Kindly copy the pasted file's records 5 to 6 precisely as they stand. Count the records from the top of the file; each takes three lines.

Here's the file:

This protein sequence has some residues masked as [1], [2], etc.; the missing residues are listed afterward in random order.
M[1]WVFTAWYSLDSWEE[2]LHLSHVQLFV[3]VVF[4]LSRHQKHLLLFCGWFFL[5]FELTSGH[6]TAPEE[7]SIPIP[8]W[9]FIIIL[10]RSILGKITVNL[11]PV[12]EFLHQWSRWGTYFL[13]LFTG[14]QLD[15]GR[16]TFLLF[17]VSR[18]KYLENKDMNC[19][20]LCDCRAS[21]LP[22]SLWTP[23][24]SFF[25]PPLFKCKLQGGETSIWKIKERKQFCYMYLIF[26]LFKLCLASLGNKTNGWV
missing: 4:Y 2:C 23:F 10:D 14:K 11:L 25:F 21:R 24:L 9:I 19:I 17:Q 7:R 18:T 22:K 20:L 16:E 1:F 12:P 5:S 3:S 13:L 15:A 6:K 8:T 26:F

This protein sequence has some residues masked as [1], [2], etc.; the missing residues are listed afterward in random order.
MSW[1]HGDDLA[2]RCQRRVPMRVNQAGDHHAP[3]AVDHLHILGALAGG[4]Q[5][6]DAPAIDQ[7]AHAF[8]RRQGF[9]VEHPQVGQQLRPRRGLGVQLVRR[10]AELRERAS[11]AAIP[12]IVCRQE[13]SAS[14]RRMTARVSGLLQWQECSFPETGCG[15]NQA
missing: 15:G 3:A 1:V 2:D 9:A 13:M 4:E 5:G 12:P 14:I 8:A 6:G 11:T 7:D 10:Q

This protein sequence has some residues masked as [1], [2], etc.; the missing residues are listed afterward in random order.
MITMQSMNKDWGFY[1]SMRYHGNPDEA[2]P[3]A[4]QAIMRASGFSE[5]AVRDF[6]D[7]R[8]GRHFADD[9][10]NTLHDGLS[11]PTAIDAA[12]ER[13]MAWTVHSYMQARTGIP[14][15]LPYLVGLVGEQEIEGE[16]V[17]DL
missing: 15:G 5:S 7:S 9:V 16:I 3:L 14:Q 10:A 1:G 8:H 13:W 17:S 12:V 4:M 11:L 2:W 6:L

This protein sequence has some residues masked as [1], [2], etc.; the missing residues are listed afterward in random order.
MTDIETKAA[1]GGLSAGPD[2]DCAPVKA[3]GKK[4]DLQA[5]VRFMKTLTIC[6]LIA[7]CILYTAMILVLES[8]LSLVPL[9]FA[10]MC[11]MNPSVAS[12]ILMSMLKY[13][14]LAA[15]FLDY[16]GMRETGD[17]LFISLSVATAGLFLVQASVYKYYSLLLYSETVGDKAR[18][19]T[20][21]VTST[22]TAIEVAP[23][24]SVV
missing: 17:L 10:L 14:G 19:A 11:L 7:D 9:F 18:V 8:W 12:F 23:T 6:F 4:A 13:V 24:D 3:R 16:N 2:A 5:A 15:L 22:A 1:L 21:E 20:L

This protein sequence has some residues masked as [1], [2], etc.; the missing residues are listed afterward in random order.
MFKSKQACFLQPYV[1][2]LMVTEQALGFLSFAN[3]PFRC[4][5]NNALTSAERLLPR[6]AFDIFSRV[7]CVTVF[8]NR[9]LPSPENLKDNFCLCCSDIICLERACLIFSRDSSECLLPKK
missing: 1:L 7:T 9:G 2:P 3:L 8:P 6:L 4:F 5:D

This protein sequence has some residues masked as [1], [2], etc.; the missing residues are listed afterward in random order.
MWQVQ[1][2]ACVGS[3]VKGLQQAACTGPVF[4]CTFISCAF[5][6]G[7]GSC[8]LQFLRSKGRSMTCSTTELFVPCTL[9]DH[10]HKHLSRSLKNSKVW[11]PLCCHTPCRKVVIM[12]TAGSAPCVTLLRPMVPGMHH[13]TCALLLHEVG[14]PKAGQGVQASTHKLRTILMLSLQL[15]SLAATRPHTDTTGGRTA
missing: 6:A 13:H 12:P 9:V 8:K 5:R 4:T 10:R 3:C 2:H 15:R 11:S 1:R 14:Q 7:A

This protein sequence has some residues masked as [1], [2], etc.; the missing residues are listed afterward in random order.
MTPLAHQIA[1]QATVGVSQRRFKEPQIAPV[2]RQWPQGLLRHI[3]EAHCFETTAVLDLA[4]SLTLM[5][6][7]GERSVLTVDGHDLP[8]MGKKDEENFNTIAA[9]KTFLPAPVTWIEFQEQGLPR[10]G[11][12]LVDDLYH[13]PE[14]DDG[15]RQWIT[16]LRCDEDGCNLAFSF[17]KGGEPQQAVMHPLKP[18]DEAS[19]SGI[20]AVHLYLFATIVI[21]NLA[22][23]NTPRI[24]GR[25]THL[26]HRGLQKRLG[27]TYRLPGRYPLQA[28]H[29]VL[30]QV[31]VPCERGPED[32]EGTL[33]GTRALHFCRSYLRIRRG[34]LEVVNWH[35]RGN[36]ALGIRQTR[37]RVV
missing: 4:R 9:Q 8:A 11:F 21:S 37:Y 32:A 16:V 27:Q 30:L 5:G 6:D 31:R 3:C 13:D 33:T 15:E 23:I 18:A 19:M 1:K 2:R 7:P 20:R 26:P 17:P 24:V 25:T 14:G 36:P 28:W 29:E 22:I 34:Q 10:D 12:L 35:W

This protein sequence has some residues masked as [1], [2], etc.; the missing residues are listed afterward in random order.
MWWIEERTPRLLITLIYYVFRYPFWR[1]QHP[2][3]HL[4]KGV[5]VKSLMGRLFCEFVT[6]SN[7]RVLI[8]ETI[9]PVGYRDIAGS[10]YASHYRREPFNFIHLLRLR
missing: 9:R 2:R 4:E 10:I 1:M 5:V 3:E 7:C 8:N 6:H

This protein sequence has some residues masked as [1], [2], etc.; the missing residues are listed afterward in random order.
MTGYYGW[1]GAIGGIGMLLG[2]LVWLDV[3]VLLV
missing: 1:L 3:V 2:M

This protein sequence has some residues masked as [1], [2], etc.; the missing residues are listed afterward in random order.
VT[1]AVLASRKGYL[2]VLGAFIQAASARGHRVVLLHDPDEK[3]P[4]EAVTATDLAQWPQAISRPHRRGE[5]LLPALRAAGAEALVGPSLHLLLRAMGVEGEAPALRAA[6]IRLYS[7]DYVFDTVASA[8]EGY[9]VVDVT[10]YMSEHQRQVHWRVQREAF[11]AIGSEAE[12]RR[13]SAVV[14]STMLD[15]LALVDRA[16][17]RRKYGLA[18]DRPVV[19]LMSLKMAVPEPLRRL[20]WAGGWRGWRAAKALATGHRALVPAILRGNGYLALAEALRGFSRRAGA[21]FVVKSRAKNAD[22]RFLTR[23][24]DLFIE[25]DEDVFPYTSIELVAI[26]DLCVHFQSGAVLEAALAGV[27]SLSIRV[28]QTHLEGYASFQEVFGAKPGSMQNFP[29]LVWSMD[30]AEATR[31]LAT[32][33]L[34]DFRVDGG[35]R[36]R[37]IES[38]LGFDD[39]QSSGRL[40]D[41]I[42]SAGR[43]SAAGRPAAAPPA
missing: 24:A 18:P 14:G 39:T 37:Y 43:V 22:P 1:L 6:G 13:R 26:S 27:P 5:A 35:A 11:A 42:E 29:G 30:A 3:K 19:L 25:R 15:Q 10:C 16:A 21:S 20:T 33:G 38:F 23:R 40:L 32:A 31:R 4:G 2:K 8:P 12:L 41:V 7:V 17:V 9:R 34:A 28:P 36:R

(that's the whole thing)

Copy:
This protein sequence has some residues masked as [1], [2], etc.; the missing residues are listed afterward in random order.
MFKSKQACFLQPYV[1][2]LMVTEQALGFLSFAN[3]PFRC[4][5]NNALTSAERLLPR[6]AFDIFSRV[7]CVTVF[8]NR[9]LPSPENLKDNFCLCCSDIICLERACLIFSRDSSECLLPKK
missing: 1:L 7:T 9:G 2:P 3:L 8:P 6:L 4:F 5:D

This protein sequence has some residues masked as [1], [2], etc.; the missing residues are listed afterward in random order.
MWQVQ[1][2]ACVGS[3]VKGLQQAACTGPVF[4]CTFISCAF[5][6]G[7]GSC[8]LQFLRSKGRSMTCSTTELFVPCTL[9]DH[10]HKHLSRSLKNSKVW[11]PLCCHTPCRKVVIM[12]TAGSAPCVTLLRPMVPGMHH[13]TCALLLHEVG[14]PKAGQGVQASTHKLRTILMLSLQL[15]SLAATRPHTDTTGGRTA
missing: 6:A 13:H 12:P 9:V 8:K 5:R 4:T 10:R 3:C 2:H 15:R 11:S 1:R 14:Q 7:A